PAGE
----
We have the extraordinary good fortune to witness and experience a time of change so rapid and sweeping in scope and impact that it will no doubt become ranked among the great revolutions in mankind's history. The information revolution is having a transformative impact on nearly every human endeavor. When we take a close look at what has made this progress possible we find a common theme: the ability to build ever-smaller structures. How far can this era of miniaturization take us and what will be the consequences? We will begin to form partial answers to this question by examining the ultimate limit of miniaturization: building things atom-by-atom from the bottom up. We will see how this is done and explore its utility in allowing us to learn about the nanometer-scale world...the Small Frontier.
Dr Don Eigler
IBM Almaden Research Center
Dr Don Eigler, IBM Fellow at the IBM Almaden Research Center, is a physicist who specializes in studying the physics of surfaces and nanometer-scale structures. In late 1989, using the liquid-helium-temperature scanning tunneling microscope that he had built, Dr Eigler demonstrated for the first time the ability to build structures at the atomic level by spelling out “I-B-M” with individual xenon atoms.
Since then, Dr Eigler has led an active group of scientists in a series of experiments aimed at extending basic knowledge about the physics of atomic-scale structures and exploring the potential for atomic-scale logic and data-storage technologies. The group’s results include discovering that magnetic impurity atoms alter the electronic structure of superconductors over a surprisingly short range, measuring for the first time how electrical conductance through single- and double-atom wires varies with element, inventing a new kind of electron trap called a “quantum corral”, demonstrating the ability to image electron density waves on metal surfaces, and inventing an atomic-scale switch.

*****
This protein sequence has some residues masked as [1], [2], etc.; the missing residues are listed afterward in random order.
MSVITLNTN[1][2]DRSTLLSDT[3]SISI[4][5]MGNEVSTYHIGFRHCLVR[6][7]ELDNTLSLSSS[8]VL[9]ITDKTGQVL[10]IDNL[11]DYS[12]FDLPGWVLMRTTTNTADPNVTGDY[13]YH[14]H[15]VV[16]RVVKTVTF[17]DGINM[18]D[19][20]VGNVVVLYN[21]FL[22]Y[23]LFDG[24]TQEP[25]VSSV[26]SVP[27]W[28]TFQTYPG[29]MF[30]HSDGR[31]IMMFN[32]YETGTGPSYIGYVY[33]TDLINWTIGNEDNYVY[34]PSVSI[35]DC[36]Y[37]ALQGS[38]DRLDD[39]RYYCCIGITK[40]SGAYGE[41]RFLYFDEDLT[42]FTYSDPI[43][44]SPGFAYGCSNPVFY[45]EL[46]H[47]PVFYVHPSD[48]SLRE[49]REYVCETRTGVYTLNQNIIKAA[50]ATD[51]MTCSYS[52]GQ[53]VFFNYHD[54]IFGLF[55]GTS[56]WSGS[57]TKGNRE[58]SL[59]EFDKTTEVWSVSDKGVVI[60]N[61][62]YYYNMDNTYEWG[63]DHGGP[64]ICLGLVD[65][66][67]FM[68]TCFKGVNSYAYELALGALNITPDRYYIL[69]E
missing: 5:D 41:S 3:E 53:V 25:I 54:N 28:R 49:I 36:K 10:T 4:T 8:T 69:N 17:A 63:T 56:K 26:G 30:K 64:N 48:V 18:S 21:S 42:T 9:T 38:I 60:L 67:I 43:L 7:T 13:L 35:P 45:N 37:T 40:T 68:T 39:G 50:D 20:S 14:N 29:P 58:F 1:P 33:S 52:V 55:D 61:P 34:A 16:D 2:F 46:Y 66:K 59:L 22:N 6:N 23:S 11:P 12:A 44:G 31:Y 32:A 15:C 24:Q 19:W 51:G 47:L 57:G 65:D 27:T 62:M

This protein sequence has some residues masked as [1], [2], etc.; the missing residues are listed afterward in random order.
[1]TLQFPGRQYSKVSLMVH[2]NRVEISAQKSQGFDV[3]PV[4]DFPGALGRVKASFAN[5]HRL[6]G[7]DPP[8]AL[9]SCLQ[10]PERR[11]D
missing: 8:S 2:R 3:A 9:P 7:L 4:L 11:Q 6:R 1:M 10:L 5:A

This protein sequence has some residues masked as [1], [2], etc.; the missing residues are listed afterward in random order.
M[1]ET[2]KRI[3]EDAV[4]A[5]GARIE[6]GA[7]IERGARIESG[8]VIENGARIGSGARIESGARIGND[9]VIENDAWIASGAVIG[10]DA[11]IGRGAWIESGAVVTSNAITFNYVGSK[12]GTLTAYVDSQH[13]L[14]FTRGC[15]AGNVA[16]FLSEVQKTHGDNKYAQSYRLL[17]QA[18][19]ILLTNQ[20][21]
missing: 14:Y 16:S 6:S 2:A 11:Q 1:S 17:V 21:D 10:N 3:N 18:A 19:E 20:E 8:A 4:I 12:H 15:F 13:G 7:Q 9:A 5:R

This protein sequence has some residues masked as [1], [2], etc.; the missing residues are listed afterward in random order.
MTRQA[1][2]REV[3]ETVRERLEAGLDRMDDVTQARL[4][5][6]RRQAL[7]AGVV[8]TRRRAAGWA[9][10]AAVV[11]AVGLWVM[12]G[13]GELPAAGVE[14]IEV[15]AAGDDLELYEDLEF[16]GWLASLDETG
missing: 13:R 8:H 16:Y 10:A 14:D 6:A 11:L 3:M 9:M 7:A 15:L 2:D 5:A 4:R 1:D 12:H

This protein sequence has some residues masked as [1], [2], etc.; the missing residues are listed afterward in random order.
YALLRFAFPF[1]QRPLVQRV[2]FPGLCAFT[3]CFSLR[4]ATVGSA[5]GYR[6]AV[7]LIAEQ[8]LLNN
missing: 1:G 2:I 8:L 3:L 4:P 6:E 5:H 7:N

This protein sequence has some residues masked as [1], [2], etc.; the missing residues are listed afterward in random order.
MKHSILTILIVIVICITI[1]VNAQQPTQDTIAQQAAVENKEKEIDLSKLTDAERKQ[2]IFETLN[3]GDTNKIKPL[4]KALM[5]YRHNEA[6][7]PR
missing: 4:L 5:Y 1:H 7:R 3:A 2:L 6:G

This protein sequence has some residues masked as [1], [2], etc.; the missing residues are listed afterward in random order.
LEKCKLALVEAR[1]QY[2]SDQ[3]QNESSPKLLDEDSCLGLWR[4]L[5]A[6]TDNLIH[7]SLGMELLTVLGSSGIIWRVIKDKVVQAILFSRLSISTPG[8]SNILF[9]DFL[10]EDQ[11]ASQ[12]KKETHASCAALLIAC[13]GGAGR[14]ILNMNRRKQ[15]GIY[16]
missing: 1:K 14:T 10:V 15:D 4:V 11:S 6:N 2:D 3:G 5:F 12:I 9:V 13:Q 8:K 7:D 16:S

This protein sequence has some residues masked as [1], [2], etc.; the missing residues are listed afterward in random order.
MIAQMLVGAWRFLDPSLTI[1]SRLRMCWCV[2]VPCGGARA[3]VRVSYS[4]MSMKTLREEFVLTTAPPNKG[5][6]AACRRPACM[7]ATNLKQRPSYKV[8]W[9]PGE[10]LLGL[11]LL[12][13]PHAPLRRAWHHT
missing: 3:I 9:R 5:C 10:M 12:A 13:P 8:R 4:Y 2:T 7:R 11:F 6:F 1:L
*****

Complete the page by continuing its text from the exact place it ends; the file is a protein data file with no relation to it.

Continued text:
Dr Eigler received his bachelor’s degree in physics in 1975 and doctorate in physics in 1984 from the University of California at San Diego. He was a Postdoctoral Member of the Technical Staff at AT&T Bell Laboratories for two years before joining IBM as a Research Staff Member in 1986. In 1993, Dr Eigler was named an IBM Fellow, the highest technical honor in the corporation.
Dr Eigler is a Fellow of the American Physical Society and of the American Association for the Advancement of Science. He has claimed many prestigious awards, including the Grand Award for Science and Technology in Popular Science magazine’s Best of What’s New competition in 1990 and the Dannie Heineman Prize from the Goettingen Academy of Sciences in Germany in 1995. In 1999, he became the first winner of the Nanoscience Prize.